• @Ari and you can't see value in it because value of programming patterns is inherently chained with domain your program is about. why there should be particular baker for every cake there is? take away domain - it's all just a noise, random characters on screen. that is what I meant in my answer. – Arnis Lapsa Dec 11 '12 at 12:32

The GoF variation of the Builder pattern does NOT have Builder WITHOUT Director. There's a different point to this, but I'll explain further.

The Builder pattern's point is to give you multiple ways to create the same object. Builder should only have methods which build different parts of an object, but the algorythm - the way these functions are executed - should be the concern of Director. Without Director every client would have the need to know EXACTLY how the building works. But with Director all the Client needs to know is what Builder to use in a specific case.

So, what we have here are two parts:

  1. Builder, that creates parts of the object one by one. The important thing to note is that for this he keeps state of the created object.
  2. Director, that controls the way builder is executed.

Now to the point I was referring to earlier. The Builder part of the pattern is useful in other cases and has been used by different vendors WITHOUT the Director for different purposes. A concrete example of such use would be the Doctrine Query Builder.

The disadvantage of such approach is when the Builder starts to build an object he becomes stateful and if the Client doesn't reset the Builder after the object was created - another Client or the same Client that has been used more than once could get the parts of the object that was created earlier. For this reason, Doctrine uses a Factory pattern to create every instance of the Builder.

I hope this helps those googling.

Let's say that you want to make a cake without the dry ingredients. What you are going to do is just adding a new method into the Director or making another Director. This will protect you from inheritance complexity and also will make your code more flexible.

I agree with you. I think that the other approach is that the CakeBaker should have a GetCake() method which returns a cake(Cake class) and MakeCake() method where the algorithm will run. That's fine but on other hand there is a responsible separation there. Consider abstract builder and specific bulders as builders of a cake parts only and Director as manager or designer whose responsibility is to assemble and produce a cake.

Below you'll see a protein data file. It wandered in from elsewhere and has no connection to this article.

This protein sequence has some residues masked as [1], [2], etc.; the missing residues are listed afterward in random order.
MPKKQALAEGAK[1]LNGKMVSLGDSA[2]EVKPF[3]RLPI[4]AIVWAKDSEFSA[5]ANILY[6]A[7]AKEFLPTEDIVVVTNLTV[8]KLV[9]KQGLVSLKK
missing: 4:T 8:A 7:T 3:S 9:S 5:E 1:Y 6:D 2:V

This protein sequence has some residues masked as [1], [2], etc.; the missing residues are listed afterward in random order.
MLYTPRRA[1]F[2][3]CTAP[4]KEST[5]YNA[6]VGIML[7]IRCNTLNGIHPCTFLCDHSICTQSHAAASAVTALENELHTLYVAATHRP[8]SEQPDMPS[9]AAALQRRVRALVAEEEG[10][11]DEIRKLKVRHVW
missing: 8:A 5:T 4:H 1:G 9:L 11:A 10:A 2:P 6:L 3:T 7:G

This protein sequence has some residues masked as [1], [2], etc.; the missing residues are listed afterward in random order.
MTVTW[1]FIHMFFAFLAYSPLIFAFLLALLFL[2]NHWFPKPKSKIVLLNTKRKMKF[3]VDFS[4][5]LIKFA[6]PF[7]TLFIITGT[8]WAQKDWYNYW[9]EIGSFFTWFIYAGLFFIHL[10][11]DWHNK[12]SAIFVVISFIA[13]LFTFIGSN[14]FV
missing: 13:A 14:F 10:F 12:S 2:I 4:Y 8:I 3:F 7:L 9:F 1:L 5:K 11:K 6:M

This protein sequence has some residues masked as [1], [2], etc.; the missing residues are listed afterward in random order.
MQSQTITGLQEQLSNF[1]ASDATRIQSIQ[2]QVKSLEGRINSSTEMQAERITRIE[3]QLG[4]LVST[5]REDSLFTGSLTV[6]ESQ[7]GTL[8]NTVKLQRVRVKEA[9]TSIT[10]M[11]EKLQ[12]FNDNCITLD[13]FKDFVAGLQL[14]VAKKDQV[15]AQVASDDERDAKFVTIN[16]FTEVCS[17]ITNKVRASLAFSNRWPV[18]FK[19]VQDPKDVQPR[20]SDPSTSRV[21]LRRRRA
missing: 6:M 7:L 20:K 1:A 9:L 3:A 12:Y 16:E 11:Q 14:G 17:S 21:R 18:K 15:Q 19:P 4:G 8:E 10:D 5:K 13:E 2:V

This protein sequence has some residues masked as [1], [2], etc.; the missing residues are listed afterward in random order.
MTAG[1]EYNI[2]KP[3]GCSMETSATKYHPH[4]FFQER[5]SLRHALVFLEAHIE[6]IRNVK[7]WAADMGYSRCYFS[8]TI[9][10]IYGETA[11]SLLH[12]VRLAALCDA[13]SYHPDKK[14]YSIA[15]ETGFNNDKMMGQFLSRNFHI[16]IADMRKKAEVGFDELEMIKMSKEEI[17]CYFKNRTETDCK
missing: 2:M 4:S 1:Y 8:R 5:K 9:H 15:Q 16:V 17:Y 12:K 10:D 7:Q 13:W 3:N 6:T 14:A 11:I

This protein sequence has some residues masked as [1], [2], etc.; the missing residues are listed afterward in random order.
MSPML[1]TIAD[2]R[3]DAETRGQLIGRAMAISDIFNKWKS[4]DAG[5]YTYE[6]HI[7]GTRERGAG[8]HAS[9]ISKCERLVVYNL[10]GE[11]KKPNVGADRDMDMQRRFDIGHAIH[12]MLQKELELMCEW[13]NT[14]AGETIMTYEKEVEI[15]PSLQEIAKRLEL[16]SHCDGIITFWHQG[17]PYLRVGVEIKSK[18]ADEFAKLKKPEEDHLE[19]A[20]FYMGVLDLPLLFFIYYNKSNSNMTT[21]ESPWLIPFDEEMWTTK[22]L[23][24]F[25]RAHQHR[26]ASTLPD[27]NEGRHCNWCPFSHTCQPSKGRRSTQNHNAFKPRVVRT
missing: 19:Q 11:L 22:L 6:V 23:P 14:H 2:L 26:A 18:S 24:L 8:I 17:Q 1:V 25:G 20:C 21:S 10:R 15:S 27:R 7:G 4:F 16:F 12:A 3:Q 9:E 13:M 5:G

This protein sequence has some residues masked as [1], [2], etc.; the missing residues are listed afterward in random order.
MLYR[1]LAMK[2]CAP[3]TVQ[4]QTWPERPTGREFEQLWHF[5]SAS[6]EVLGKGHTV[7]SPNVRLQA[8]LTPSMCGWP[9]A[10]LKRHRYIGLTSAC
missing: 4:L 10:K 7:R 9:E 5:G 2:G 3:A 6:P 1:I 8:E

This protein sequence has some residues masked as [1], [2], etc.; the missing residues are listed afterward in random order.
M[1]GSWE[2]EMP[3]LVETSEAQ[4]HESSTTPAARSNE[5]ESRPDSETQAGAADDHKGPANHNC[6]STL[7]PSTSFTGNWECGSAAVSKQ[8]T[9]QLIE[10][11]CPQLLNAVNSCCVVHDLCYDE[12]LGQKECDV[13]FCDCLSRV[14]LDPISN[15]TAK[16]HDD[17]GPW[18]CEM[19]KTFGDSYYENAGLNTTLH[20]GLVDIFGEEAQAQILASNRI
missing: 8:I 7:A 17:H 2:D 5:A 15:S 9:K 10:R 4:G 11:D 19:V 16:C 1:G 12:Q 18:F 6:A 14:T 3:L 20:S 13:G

• Separation of responsibility left me unconvinced. In some cases it might make sense to separate; in others not. I don't see this as part of the pattern but rather as an orthogonal decision. – Ari Dec 1 '10 at 8:39
  • Learning DPs I try to get their principles not copy them literally. Moreover in practice I often make a combination of them. So it's not necessary to code the same number of classes or interfaces as in doc but rather make your code more flexible and modifiable. – Arseny Dec 1 '10 at 8:52

Builder knows how to do specific steps. Director knows how to assemble the whole thing using builder steps.

They work together.

The only fragility that I can see with this pattern is that client is able to call Builder methods directly without Director - that may bring some issues and incoherence (for example not calling Init method that is part of whole algorithm)

Downside of patterns is that they pollute our understanding of business domain with technical terms and blurs our focus.

As I see it - there is too much coupling in between cake and knowledge of how to make it. Those can be decoupled by introducing an idea of cake having a recipe in our code (more like borrowing from real world, designing our model by business domain). Recipe would have ingredients and baking steps (just a step name, not actual implementation because recipes don't bake cakes) on how to make cake what recipe describes. Our baker would have a method BakeCake(recipe), and bunch of smaller methods according to baking steps like mix, add ingredient, etc.

Be aware that if you would need to model chef in general, not just cake baker, you would also need to decouple knowledge of making bakes from baker itself too. It could be done by introducing idea of chef having a skill.

  • This looks more like an alternative to the pattern than an explanation of it. Did I misunderstand? – Ari Dec 11 '12 at 12:21
  • @Ari indeed it is. technically - I'm not answering question. just wanted to remind that patterns themselves aren't that important. it's like with spoken language - you must know at least basics of it, but in the end - it is what you want to say that matters. – Arnis Lapsa Dec 11 '12 at 12:30